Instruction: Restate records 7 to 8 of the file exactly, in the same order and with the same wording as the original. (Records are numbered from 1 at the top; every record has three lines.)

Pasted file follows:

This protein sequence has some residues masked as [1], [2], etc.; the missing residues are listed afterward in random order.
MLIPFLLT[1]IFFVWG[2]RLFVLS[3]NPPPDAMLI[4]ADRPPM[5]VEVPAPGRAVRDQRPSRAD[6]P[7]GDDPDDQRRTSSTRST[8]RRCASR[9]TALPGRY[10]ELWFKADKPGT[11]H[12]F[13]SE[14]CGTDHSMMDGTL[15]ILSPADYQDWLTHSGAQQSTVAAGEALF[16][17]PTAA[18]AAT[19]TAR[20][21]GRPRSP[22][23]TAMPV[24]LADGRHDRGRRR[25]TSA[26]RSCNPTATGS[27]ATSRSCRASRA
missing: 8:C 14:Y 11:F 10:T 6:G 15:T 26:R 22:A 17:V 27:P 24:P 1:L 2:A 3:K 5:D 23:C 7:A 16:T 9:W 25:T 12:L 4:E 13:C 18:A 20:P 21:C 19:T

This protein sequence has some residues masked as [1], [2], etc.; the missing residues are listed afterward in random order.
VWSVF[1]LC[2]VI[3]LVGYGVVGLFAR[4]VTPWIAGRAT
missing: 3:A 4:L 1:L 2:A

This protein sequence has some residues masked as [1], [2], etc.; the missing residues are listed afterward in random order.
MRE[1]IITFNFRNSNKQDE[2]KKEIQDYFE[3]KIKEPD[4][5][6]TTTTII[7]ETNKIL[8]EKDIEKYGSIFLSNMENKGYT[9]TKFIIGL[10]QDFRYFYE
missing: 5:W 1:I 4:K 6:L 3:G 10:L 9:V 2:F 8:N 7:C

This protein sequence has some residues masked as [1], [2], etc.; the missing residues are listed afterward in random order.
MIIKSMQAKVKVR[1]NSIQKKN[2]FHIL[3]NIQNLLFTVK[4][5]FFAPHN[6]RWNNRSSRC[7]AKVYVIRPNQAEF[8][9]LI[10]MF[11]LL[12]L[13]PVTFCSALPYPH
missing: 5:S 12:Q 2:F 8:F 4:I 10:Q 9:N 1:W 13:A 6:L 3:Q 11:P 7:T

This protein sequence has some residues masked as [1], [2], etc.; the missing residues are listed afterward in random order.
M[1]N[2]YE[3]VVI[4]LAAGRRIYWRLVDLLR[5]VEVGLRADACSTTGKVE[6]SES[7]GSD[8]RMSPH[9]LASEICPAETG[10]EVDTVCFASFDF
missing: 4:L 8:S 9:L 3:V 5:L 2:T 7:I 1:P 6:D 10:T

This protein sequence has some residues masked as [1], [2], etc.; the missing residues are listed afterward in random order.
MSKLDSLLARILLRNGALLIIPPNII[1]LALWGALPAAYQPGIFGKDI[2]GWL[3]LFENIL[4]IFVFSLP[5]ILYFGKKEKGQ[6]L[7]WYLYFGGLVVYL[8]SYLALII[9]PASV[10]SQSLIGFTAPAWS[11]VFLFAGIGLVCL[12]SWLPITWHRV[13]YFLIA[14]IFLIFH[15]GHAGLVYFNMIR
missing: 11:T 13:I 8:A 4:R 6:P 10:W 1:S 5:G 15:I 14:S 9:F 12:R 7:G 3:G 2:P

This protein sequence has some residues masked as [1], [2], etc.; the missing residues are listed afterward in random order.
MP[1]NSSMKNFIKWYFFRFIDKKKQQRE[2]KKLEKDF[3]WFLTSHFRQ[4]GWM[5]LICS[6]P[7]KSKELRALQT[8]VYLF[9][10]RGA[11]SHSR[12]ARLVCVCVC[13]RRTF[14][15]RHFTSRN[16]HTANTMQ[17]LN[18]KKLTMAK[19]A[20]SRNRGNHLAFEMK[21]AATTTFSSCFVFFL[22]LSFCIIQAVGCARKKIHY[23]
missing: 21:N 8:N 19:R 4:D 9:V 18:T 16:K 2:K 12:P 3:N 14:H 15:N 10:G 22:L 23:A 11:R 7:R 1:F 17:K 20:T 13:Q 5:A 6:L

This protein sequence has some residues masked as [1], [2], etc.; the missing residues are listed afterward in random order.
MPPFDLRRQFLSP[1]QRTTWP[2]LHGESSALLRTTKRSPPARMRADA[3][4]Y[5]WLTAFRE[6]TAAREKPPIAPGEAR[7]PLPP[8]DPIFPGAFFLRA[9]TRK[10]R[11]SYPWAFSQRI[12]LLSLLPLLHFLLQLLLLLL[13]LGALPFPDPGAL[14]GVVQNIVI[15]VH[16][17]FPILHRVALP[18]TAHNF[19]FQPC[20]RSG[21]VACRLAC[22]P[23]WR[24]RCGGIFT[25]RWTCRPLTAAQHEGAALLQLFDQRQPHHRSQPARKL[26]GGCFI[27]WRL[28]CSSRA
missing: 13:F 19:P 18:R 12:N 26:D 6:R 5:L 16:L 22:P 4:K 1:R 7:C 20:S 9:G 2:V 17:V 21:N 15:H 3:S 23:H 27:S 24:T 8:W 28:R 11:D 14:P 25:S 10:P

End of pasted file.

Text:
This protein sequence has some residues masked as [1], [2], etc.; the missing residues are listed afterward in random order.
MP[1]NSSMKNFIKWYFFRFIDKKKQQRE[2]KKLEKDF[3]WFLTSHFRQ[4]GWM[5]LICS[6]P[7]KSKELRALQT[8]VYLF[9][10]RGA[11]SHSR[12]ARLVCVCVC[13]RRTF[14][15]RHFTSRN[16]HTANTMQ[17]LN[18]KKLTMAK[19]A[20]SRNRGNHLAFEMK[21]AATTTFSSCFVFFL[22]LSFCIIQAVGCARKKIHY[23]
missing: 21:N 8:N 19:R 4:D 9:V 18:T 16:K 2:K 12:P 3:N 14:H 15:N 10:G 22:L 23:A 11:R 7:R 1:F 17:K 20:T 13:Q 5:A 6:L

This protein sequence has some residues masked as [1], [2], etc.; the missing residues are listed afterward in random order.
MPPFDLRRQFLSP[1]QRTTWP[2]LHGESSALLRTTKRSPPARMRADA[3][4]Y[5]WLTAFRE[6]TAAREKPPIAPGEAR[7]PLPP[8]DPIFPGAFFLRA[9]TRK[10]R[11]SYPWAFSQRI[12]LLSLLPLLHFLLQLLLLLL[13]LGALPFPDPGAL[14]GVVQNIVI[15]VH[16][17]FPILHRVALP[18]TAHNF[19]FQPC[20]RSG[21]VACRLAC[22]P[23]WR[24]RCGGIFT[25]RWTCRPLTAAQHEGAALLQLFDQRQPHHRSQPARKL[26]GGCFI[27]WRL[28]CSSRA
missing: 13:F 19:P 18:R 12:N 26:D 6:R 5:L 16:L 22:P 4:K 1:R 7:C 20:S 9:G 2:V 17:V 21:N 15:H 3:S 23:H 27:S 24:T 8:W 28:R 11:D 14:P 25:S 10:P